A partner gym of Rocks & Ropes, The Bloc climbing + fitness is a 20,000 square-foot, air-conditioned rock-climbing destination. Inside, a dozen autobelays allow visitors to make high, harness-assisted ascents. Or, you can test your bouldering skills on a 7,000 square-foot wall. In addition, the gym offers yoga, meditation, and pilates classes in its 2nd-story heartSTONE studio, welcoming both beginners and experts. The gym also includes cardio and weight equipment for those looking for a vigorous exercise or a heart-to-heart talk with a treadmill.
The sight of a medieval castle surrounded by tall cacti may seem anachronistic at first, but it's hard to question the image when one is trying to putt a mini golf ball into a grassy hole off the circulating paddles of a windmill. It's whimsical moments like this that make Golf N? Stuff's name feel understated. Beyond the two lush 18-hole mini golf courses that draw year-round visitors, the entertainment center boasts go-karts, bumper boats, and more than 100 arcade games. Batting cages let both kids and adults perfect their swings. Visitors can refuel on hot dogs, Dippin' Dots ice cream, and soda at the snack bar.
O2 Modern Fitness helps clients of all fitness levels and walks of life reach their full fitness potential—including current mayor Jonathan Rothschild, who promotes physical fitness city-wide. With his days packed full of rich lunch meetings and countless hours at the desk, Rothschild spends his mornings pedaling away calories.
Now a tried-and-true fitness emporium, O2 Modern Fitness began when Susan Frank realized the key to keeping her genetically high cholesterol low: cycling. Today, helping clients achieve strength and conditioning through cycling (CYCL) and Cross Training (CROSS) are the primary goals of O2, thanks to self-paced group training. Yet beyond the bike, certified staff members lead students though high-intensity interval training that includes body-weight exercises plus the use of kettlebells and sandbags within the CROSS conditioning classes that heighten core strength and mobility.
Amid cacti and brush, beneath milk-white clouds, Cocoraque Trail Ranch & Pavillion's sprawling desert scenery makes it impossible to discern whether it's 1890 or the twenty-first century—and it hardly matters. Wranglers and ranch hands still work as they did more than a century ago when Señor Benito Robles homesteaded the rustic ranch. Today, Tucson native and third-generation cattle rancher Jesus Arvizu is at the helm. Under his guidance, ranch hands rise before sun up to shoe and groom horses, mend fences, and film commercials for blue jeans.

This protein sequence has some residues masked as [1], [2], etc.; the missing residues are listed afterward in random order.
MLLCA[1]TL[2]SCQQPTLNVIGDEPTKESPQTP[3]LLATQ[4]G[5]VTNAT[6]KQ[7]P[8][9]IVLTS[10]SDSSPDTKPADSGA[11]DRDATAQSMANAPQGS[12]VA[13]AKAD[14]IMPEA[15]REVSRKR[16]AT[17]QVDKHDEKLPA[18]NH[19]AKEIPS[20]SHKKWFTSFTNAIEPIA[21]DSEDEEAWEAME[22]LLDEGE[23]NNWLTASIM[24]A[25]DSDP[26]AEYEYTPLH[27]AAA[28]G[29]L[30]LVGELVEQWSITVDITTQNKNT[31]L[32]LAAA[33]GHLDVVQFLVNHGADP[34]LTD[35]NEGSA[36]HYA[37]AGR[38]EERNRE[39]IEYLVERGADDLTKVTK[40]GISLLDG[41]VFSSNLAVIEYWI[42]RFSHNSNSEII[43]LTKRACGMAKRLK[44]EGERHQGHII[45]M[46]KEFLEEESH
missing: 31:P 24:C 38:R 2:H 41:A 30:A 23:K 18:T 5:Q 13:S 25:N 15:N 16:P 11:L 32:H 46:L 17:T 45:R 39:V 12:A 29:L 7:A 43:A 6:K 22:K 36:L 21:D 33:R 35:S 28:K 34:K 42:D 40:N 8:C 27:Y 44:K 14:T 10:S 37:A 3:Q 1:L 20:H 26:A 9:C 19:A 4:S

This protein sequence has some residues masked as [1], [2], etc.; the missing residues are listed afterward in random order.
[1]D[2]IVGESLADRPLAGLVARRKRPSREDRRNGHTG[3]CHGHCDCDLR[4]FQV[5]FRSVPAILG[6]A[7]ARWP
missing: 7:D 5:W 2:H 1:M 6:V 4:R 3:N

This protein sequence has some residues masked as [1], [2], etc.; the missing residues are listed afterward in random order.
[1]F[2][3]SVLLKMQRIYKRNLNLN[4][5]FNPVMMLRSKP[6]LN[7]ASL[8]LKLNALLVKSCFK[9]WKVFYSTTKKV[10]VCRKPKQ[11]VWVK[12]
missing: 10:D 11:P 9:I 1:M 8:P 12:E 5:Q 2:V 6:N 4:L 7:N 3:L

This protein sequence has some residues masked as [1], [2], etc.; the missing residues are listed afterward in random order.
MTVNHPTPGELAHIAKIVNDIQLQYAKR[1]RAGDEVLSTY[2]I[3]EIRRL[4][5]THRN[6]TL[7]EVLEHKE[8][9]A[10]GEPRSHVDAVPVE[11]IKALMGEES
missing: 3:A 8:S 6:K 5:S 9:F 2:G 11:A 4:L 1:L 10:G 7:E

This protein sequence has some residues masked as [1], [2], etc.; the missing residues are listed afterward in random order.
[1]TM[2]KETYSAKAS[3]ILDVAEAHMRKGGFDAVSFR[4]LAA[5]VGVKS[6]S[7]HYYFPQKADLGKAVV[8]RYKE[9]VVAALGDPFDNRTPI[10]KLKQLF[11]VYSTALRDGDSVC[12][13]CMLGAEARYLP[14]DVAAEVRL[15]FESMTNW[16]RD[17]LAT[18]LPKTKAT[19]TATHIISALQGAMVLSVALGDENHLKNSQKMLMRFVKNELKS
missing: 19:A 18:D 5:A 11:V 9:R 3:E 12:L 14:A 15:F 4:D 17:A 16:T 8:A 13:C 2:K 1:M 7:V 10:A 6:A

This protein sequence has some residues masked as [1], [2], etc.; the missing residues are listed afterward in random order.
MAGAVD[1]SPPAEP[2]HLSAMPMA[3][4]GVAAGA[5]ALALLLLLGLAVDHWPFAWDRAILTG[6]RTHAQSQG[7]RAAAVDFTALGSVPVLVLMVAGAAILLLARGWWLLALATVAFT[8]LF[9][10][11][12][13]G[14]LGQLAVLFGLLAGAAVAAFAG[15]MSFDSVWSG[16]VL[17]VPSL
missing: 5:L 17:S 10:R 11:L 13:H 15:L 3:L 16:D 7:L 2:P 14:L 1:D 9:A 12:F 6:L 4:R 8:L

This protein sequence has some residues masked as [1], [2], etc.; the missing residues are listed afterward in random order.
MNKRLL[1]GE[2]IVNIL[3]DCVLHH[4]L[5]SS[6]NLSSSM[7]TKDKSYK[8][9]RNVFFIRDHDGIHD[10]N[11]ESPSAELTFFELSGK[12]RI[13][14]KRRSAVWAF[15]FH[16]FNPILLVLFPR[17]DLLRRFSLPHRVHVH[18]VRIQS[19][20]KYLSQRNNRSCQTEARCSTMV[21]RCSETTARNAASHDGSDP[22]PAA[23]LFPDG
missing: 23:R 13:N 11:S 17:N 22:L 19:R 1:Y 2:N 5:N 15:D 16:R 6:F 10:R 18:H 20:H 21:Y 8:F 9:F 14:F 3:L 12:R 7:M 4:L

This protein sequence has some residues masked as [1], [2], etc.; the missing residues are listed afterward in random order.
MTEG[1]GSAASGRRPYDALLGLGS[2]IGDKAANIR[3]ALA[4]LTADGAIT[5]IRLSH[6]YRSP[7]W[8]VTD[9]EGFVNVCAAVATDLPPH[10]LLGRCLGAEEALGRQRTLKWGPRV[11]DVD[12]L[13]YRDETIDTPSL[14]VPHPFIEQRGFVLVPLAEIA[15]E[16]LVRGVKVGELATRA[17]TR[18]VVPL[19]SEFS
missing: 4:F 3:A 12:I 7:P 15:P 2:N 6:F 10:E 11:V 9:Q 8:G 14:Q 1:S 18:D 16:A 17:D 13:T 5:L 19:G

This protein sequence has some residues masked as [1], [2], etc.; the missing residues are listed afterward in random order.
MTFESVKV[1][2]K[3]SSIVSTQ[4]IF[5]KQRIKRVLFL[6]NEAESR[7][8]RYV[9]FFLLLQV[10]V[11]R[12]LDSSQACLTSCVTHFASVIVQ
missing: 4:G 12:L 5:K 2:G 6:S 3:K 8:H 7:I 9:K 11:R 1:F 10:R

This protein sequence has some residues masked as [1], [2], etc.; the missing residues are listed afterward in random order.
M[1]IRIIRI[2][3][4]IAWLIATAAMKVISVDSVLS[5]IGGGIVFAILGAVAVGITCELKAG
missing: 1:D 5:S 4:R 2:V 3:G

Upon arrival to the 16,000-acre ranch, visitors step into the time of cowboys and cattle. A red-dobe ranch house built in the 1890s facilitates cookouts with a mesquite-fired grill and an adjacent picnic area. Aspirant riders can team up with seasoned wranglers and ranch hands to participate in genuine cattle drives, herding livestock in their signature "V" formation. For large-scale old-timey gatherings, the ranch's open-air pavilion accommodates weddings, birthdays, and parties with a saloon-style bar, a covered eating area, a dance floor, and a bonfire pit.
The proprietors of Wine Canyon furnish amateur sommeliers with a plethora of winemaking kits hailing from around the globe, allowing crafters to select their favorite flavor and harvest their own beverages either in the store or at home. Kits come in red, white, blush, and sweet varietals and produce 6 gallons, or 30 bottles, of wine. All wines contain only one-fifth to one-third of the sulfites found in store brands, giving sippers a better chance of foregoing pesky headaches and unhelpfully vague premonitions after imbibing. Juice, yeast, preservatives, and additives are included in the kits, but oenophiles must use their own bottles, mixing pail, and carboy, a multi-gallon fermentation container that worked its way up from its job as a busboy.
The San Tan Mountains form a majestic backdrop for Welcome Home Ranch, though it's unlikely visitors will spend much time looking at the scenery. Special events make trips to the ranch an exciting and ever-changing experience. Depending on the day, it might serve as a venue for rodeos, other competitions in the equestrian arena, or seasonal festivals. In the fall, the grounds brim with haunted houses, a corn maze, and plenty of pumpkins, which will turn back into horse carriages come winter.
One thing about the ranch never changes: its commitment to education. In addition to being a home for horses and livestock, Welcome Home Ranch doubles as an educational center, where students live, work, and learn under 24/7 direction from the program director. The curriculum––which might include everything from caring for pigs to rebuilding a shock absorber––can help students 18–34 turn their lives around.